Workhorses and Showboats

10 Jan

Last year, I spent two happy weeks at a giant PR firm in Victoria. As with many other media based companies, PR agencies are now muscling in on advertising. It appears that anyone can do it. Or, at least if they can persuade their clients they can do it, they get paid something. And so my time was spent crafting copy for an online game that would be the destination of choice for young men who had watched (and loved) a TV ad for a brand of rum.

The problem inherent in my task was that I had yet to see the TV ad that would drive men in their hundreds of thousands to the game. (I overheard a planner telling a geek at the rum company that they would need more servers to withstand the onslaught) Why? Because the agency in New York had yet to create the ad. All we had was the germ of an idea, which we ran with. Now, the game itself is pretty darned good. The commercial, sadly, was not and rendered those extra servers (if they were ever installed) wholly unnecessary.

Which leads me to my point. There are ads that are solid. Good enough. They work hard and do the job they need to do. They tell people about stuff in a simple way. They are generally on air a lot; so frequently in fact that we often remember their jingles, slogans or catchphrases. But these workhorses rarely get passed on through the viral channels available to marketers. Few viewers make the effort to venture to the websites of the brands they advertise, and fewer still engage with the games, competitions and other activities that await them there. These are the everyday, unexceptional adverts that rely on paid-for media and which keep the wheels of commerce turning.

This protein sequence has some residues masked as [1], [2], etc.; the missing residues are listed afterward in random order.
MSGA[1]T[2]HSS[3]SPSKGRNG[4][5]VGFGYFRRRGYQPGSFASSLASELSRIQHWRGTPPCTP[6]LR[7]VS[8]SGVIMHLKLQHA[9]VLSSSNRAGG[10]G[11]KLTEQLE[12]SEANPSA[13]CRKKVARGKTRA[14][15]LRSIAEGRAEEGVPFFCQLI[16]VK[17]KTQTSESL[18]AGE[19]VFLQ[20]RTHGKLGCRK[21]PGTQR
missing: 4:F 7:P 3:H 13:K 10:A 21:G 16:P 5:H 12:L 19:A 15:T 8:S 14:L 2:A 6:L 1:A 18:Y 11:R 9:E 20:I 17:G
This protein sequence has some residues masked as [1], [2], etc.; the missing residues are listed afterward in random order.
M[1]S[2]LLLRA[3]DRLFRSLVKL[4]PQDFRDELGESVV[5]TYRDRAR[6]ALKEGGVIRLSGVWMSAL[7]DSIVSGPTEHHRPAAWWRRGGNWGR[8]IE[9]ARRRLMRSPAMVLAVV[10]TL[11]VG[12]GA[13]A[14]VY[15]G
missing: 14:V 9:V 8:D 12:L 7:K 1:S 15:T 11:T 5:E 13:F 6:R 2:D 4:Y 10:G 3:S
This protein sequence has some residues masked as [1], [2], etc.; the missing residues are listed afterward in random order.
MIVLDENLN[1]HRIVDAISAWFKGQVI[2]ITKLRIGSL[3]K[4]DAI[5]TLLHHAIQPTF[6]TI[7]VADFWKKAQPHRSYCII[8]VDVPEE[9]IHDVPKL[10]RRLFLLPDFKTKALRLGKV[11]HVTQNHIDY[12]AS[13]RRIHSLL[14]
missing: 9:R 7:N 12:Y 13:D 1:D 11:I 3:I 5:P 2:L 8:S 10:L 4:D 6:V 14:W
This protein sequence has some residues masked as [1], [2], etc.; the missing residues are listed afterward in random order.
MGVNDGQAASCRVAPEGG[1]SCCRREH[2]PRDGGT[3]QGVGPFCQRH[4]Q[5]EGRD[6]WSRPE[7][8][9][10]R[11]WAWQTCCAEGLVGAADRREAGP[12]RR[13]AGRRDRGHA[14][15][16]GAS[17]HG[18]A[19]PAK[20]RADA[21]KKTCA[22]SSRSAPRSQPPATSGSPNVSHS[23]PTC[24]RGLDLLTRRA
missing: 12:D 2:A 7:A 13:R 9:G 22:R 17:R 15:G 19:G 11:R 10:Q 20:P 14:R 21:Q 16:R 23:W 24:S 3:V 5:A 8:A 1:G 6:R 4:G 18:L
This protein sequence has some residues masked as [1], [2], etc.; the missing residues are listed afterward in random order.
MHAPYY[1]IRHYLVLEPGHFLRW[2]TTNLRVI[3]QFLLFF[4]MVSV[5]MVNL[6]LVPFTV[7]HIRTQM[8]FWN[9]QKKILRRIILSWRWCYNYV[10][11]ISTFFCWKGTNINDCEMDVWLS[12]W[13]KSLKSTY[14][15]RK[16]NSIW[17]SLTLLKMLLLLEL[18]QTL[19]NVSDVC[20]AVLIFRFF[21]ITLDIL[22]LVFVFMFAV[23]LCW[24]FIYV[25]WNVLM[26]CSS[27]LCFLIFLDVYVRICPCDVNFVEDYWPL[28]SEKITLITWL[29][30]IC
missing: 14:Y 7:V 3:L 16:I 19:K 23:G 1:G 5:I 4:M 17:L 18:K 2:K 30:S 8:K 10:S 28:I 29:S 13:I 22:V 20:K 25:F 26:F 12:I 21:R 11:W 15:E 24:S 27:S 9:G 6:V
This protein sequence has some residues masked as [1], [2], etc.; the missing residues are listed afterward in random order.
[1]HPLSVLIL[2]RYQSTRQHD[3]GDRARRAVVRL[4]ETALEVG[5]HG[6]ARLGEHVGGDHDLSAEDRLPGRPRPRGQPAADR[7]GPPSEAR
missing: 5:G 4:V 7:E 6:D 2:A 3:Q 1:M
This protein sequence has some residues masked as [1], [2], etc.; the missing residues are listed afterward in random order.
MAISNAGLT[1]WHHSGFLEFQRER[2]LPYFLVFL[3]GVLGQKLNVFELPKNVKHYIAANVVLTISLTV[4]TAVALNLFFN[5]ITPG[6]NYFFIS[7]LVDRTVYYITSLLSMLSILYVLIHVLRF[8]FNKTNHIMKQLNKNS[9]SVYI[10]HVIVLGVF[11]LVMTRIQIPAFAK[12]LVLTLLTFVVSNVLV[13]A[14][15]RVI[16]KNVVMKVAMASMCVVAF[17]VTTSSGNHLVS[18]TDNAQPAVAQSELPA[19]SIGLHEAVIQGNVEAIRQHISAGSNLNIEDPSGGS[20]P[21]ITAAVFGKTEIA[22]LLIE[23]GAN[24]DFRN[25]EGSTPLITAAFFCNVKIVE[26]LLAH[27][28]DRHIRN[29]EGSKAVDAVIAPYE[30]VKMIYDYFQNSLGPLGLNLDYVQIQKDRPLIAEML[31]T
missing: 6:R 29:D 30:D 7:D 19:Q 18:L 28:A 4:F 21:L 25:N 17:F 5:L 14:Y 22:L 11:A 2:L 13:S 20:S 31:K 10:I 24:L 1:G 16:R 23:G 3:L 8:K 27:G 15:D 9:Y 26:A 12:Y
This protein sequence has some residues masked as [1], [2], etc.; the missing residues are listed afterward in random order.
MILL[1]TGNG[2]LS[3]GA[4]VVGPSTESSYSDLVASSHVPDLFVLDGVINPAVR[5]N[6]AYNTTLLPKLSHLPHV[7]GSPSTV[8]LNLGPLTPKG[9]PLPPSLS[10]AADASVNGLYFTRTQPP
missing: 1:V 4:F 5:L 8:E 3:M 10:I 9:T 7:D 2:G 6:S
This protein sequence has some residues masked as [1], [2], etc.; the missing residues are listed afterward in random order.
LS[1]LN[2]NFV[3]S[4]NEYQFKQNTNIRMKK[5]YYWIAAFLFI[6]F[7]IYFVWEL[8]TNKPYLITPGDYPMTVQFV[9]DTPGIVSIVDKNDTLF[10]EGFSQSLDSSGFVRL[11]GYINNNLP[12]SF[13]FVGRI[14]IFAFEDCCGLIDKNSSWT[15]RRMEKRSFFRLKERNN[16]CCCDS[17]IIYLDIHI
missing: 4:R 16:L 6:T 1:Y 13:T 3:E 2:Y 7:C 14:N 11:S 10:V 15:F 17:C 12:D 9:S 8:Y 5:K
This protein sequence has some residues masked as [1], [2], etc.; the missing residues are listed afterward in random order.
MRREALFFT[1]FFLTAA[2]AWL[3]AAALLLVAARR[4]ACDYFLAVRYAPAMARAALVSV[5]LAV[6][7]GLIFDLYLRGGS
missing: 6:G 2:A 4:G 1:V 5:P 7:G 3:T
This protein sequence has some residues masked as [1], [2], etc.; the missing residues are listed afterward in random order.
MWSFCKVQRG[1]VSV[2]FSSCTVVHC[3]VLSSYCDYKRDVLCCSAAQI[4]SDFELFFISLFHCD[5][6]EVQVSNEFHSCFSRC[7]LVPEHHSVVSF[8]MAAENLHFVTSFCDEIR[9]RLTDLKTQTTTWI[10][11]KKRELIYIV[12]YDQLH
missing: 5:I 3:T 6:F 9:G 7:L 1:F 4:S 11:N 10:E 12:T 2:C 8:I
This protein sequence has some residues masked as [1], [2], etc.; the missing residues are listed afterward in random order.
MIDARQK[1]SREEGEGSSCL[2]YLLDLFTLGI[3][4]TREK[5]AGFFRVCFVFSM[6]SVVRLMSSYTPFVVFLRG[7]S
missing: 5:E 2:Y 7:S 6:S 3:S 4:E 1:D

And then there are the showboats. The Old Spices. The Channel 4 Superhumans. The Volvo Van Dammes. The Melbourne Metros. Ads that punch way above their weight. Ads which, even if someone somewhere did once pay for them to appear on a TV station, have transcended the space appointed to them and soared into the viralsphere to be shared, blogged and adored by those at whom the advertising was not even targeted.

Ads like these deserve websites, Facebook fan pages and Twitter feeds. They deserve to have games written for them. They are splendid and we bow down before them. The workhorses do not. The sooner advertisers realise this and stop wasting their dollars on paying agencies to create work that will never be seen the better. More than that, these advertisers should spare their work from the indignity of ‘burial by internet’. For the web is a mass graveyard for workhorses. No one seeks them, no one finds them, no one sees them. Let the showboats shine on YouTube, Vimeo and every channel that can hold them. This is their space and their place to shine.

So here’s to the showboats. The ads that make us all sit up and wonder how we too can do something incredible. Because we all know we have it in us; we just need the right client, the right team, the right moment. And here’s to the workhorses that pay our rent. The ads that were compromised by a committee, by research, by a client who yearns for vanilla. The ads that might have been great but fell at one of the many fences along the way.

And here’s to knowing the difference between the two.



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